1. Thanks Lorne and Sue, we did wave to you guys from here in Tepic! No, we really aren't all that far away from you guys.

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  7. I suspect that yes those mango trees are heavily primed every year as are most fruit trees. Keeps the fruit low, easy to pick and dense. Probably also keeps the trees energy in fruit production rather than tree production.

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    1. It is funny to see though because we have never seen mango trees pruned like that before and we have traveled to Mexico for many years and seen lots of mango trees over that time.

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  8. Ugh. Pruned. Not primed.
    And I don’t know why google ya me signed in as unknown. Shrug.

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    1. We knew what you meant! ;-)

      Not sure why google is doing that either but you can always sign off with your name at the end of your comment.

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  9. "The toll highway fees also include break down assistance should you have any trouble."

    Is this something beyond the Green Angels program? How exactly does it work or is there a website somewhere with information on that?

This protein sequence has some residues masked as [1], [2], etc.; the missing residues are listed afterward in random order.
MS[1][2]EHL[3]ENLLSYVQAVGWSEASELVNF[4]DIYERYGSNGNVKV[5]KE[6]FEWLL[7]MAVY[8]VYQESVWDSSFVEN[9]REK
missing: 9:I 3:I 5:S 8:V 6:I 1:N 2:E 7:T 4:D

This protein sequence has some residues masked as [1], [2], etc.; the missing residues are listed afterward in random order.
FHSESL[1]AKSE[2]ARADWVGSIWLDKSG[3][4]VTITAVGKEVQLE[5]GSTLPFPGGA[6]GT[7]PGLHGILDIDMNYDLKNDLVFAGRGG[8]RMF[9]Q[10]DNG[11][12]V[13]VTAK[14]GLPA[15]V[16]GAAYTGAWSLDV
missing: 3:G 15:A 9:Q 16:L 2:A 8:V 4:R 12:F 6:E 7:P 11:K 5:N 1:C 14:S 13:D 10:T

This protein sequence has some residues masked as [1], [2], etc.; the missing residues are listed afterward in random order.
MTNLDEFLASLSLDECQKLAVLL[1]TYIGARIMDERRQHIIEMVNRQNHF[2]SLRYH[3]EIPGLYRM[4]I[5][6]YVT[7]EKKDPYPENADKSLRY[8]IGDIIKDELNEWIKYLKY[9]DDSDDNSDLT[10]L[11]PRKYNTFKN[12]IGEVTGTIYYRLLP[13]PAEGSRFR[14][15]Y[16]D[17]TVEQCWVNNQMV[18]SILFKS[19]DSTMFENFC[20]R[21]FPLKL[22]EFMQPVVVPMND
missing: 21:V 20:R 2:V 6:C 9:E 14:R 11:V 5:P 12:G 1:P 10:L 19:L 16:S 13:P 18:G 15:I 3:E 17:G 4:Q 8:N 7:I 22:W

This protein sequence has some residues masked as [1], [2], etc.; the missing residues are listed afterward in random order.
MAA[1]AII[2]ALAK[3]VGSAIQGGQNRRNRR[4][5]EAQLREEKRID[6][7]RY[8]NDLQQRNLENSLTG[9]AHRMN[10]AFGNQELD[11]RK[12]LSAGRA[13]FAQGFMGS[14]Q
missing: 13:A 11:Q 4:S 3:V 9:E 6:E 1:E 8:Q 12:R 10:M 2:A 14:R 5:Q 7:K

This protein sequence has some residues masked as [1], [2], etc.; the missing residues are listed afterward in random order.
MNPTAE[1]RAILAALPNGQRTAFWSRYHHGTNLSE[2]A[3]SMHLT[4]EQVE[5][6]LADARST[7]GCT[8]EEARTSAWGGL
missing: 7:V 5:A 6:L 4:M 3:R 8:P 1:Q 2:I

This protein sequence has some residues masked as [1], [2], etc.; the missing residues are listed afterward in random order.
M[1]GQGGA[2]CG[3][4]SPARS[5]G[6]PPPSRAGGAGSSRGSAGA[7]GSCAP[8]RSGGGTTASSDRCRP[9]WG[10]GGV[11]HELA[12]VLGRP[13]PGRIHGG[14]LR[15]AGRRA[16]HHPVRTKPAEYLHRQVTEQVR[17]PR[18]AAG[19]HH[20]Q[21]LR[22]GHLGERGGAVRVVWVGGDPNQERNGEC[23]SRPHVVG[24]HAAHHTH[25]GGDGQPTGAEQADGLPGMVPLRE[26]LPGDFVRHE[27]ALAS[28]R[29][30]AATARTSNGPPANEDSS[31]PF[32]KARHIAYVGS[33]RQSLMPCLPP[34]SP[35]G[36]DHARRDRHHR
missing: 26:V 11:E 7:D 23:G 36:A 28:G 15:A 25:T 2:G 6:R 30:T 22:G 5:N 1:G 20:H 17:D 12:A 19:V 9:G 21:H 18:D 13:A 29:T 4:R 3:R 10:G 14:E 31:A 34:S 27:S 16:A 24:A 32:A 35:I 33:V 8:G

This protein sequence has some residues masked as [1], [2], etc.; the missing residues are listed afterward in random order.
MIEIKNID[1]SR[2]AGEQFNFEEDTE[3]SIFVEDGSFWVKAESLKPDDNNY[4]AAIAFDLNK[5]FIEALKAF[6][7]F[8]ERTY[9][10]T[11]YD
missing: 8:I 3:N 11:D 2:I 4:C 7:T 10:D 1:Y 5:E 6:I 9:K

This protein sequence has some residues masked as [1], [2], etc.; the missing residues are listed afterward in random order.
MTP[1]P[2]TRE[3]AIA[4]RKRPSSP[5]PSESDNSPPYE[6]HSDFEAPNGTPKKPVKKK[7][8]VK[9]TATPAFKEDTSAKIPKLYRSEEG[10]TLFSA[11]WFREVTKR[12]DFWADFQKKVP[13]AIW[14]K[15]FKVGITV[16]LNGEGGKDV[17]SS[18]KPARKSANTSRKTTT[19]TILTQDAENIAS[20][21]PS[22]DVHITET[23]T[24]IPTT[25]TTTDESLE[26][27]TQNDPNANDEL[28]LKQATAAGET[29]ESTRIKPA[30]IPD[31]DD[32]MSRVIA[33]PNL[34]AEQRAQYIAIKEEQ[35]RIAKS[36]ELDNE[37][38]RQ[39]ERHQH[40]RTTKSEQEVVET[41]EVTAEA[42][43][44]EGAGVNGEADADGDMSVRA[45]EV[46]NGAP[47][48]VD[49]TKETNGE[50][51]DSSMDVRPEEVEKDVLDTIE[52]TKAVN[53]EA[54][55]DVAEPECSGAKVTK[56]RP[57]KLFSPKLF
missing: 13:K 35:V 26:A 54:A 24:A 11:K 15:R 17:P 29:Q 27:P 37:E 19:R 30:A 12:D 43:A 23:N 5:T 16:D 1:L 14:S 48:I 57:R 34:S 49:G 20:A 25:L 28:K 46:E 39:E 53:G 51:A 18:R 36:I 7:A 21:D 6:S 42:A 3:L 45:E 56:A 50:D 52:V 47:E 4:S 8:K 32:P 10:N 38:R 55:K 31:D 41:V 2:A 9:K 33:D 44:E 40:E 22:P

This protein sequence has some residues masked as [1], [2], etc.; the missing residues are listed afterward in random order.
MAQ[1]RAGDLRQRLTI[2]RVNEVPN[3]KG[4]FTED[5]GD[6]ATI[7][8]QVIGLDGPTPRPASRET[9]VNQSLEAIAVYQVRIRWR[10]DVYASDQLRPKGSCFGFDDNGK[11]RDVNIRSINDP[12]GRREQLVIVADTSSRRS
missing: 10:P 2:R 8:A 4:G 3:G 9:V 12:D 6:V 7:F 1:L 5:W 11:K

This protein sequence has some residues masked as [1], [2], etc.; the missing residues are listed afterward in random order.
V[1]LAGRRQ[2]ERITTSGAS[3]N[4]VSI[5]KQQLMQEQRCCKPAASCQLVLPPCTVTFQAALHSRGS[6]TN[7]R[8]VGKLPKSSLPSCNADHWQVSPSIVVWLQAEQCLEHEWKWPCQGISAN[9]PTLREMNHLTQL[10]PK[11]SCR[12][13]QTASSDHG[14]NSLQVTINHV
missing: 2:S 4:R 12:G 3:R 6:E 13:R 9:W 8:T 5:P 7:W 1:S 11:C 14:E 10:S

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    1. Yes, this is beyond the Green Angels program. If you are to break down while on a toll road then you will be towed to the nearest mechanical shop that can fix your vehicle or possibly have it fixed on the road if the problem is a smaller one. Also, the toll fee includes insurance should there be an accident. Here are a couple of the links to the program. You will need to copy and paste it and then use google translate.

      https://www.gob.mx/capufe/documentos/seguro-del-usuario?idiom=es

      https://www.gob.mx/capufe/documentos/servicios-carreteros?idiom=es

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    2. Thanks much for the links. I have been considering a long (six month) trip to the Yucatan in my 2015 Renegade QRS (Class C) and among the items stopping me was 1) I'm 75 and don't do mechanical any more, 2) wife does not drive the Class C, 3) Don't pull a toad and 4) no good place for a spare. Flat tire in the middle of nowhere could be a pain with those handicaps. Good to know that 074 links to roadside assistance. Again thanks.

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    3. Yes, it sounds like taking the toll road would work out best for you. Even on the other main roads though you can get hold of the Green Angels to help you out.